My work aims to provoke questions and challenge contemporary social and cultural perspectives on death, the quality of life, and reflections on the essence of humanity from philosophical, futurological, and technological standpoints. The narrative surrounding our corporeality seeks to initiate a dialogue about topics that have been taboo or socially marginalized in Poland, including burial laws, medical bioengineering, technology in medical services, shifts in the perception of the deceased body, and aspects of loss. Such discourse has the potential to unveil needs and solutions for the advancement of bioengineering in Poland. The emerging concept of transhumanism addresses elements of the human condition, such as disability, suffering, disease, aging, and involuntary death, considering them unnecessary and undesirable, though often remaining conceptual or aspirational.

Modern society’s increasing detachment from death, coupled with a culture fixated on perpetual youth and the defiance of death through scientific means, amplifies the fear of confronting mortality in daily life. Photography serves as a medium deeply entwined with these issues. In the 19th and early 20th centuries, post-mortem photography was prevalent for various reasons, including the more frequent encounter with death in everyday life and the desire to preserve memories through photographs, even in death. It embodies the simultaneous acknowledgment and avoidance of loss, preserving consciousness indefinitely.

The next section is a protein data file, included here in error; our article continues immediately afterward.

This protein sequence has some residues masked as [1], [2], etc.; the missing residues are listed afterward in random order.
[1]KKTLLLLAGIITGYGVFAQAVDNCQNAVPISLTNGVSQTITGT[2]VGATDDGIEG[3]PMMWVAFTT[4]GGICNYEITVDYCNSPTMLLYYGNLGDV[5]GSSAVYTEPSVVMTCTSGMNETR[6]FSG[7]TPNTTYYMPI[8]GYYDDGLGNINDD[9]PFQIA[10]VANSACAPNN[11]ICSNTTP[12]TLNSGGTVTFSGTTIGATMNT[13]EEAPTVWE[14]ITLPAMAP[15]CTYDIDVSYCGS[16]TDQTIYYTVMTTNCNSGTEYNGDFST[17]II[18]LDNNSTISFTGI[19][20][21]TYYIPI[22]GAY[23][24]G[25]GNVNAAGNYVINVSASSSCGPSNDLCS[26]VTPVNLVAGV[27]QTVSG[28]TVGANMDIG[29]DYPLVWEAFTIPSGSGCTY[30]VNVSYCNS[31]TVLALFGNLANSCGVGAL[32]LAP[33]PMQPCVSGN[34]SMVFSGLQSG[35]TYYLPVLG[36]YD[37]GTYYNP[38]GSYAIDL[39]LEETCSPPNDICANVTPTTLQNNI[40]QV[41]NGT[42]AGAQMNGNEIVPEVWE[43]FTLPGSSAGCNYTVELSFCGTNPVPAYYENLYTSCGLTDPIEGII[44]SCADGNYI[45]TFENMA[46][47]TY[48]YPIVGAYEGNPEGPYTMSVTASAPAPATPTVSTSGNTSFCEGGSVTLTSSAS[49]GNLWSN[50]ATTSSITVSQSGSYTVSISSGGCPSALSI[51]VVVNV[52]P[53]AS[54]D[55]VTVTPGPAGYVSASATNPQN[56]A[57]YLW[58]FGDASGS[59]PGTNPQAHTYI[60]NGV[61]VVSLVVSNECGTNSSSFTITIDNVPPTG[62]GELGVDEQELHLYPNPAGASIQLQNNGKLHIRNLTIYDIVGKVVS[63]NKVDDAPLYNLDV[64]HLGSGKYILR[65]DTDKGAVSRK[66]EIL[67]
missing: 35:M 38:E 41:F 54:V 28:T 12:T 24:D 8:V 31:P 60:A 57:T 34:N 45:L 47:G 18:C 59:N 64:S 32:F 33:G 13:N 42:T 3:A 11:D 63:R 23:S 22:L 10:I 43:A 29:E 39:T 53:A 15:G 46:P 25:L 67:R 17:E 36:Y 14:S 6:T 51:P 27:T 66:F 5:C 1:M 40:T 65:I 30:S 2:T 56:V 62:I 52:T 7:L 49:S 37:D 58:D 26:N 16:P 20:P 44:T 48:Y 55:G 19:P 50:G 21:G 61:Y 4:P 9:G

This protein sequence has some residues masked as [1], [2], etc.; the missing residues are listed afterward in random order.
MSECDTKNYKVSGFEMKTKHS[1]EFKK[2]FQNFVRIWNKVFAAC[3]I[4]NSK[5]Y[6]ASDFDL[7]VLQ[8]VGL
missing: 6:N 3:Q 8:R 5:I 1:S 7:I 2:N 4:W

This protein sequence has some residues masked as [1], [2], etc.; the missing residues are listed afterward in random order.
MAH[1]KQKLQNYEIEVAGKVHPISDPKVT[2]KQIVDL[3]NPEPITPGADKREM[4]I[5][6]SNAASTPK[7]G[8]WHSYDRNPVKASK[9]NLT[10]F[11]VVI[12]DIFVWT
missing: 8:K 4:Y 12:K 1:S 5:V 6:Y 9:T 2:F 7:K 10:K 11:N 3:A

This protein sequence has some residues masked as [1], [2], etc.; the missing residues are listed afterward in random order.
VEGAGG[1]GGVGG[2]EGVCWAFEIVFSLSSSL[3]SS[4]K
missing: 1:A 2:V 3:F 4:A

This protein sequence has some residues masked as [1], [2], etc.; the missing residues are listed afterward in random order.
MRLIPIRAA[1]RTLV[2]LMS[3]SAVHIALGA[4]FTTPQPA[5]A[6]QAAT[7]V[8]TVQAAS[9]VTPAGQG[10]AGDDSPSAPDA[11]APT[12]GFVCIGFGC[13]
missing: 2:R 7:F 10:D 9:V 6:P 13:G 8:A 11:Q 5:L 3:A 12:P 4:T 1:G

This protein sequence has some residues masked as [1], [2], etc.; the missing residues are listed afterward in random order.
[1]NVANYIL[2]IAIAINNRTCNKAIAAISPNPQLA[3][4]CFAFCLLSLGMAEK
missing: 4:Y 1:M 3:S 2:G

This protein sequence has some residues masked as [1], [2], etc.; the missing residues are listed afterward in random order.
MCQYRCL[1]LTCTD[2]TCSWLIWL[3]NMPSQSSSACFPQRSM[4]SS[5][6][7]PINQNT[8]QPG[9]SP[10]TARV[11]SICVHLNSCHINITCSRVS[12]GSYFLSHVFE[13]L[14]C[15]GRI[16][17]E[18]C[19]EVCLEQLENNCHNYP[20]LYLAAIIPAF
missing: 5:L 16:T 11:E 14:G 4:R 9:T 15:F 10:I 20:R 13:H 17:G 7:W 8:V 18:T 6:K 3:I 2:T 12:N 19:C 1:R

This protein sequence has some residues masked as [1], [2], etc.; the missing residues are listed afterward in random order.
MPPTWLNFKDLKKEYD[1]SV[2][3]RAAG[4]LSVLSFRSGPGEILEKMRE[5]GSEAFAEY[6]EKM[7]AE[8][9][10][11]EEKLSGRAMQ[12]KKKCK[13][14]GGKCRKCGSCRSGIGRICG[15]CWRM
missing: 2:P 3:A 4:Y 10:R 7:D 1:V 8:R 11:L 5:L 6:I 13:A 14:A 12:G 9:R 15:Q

My inspiration draws from a wide spectrum of art, including the Renaissance, which has long grappled with themes of death and humanity within the context of its respective times, needs, and ideologies, as well as from law, technological advancements, and observations of social behavior.

2018 – 2019

curator: Maja Kaszkur

Deceased body of a woman

Microscopic image of the tissues printed with bioink

Bioprinter 3D
Tissue Engineering. Foundation of Research and Science Development
is working on bionic pancreatic flakes tissue.

Piotr Sajdak
Masterchef TV show participant, personal trainer, TEDx speaker.

The body of a man, whose death was a result of choking on a peel of fruit from theft.

Group Portrait
Pacemakers removed from the bodies before the cremation process. Some older generation furnaces may be damaged when the pacemaker explodes. The device can explode when high combustion temperatures are reached.

Storage containers for deasesed human bodies and brains in liquid nitrogen temperature, enabling theis cryopreservation.

Element of a human.

Deceased human body.

Thanatopraxia is, inter alia, a procedure stopping putrefactive processes. A specially prepared solution is injected into the arteries. The procedure is performed for the needs of public display of the body after death and for long-range body transportation. The chemistry used in this process is harmful to the environment, which is why some German Länder have banned embalming.

Parts made of precious metals: acetabular hip , screws, plates and other elements remaining after the cremation of bodies.
Separated from the ashes of the deceased, they go to the recycling process.

Sylwester Wilk
Trainer, dietitian, athlete.

Physical model of prosthetic hand with pneumatic muscles. Diploma thesis by Yaroslav Antonchyk in Automatic Control and Robotics Department at the Opole University of Technology.

After completion of the section, all organs are placed in a plastic bag and then go to the abdominal cavity. Finally, technicians stitch the body.

Bionic prosthesis prototype created by Sławomir Grycuk (PhD student at Białystok University of Technology) using 3D printing technics.

Fragment of a limb prosthesis.

Microscopic image of pancreatic flake printed with bioink.

Removing a pacemaker. The elliptical part of the device was placed under the skin, metal electrodes led straight to the organ.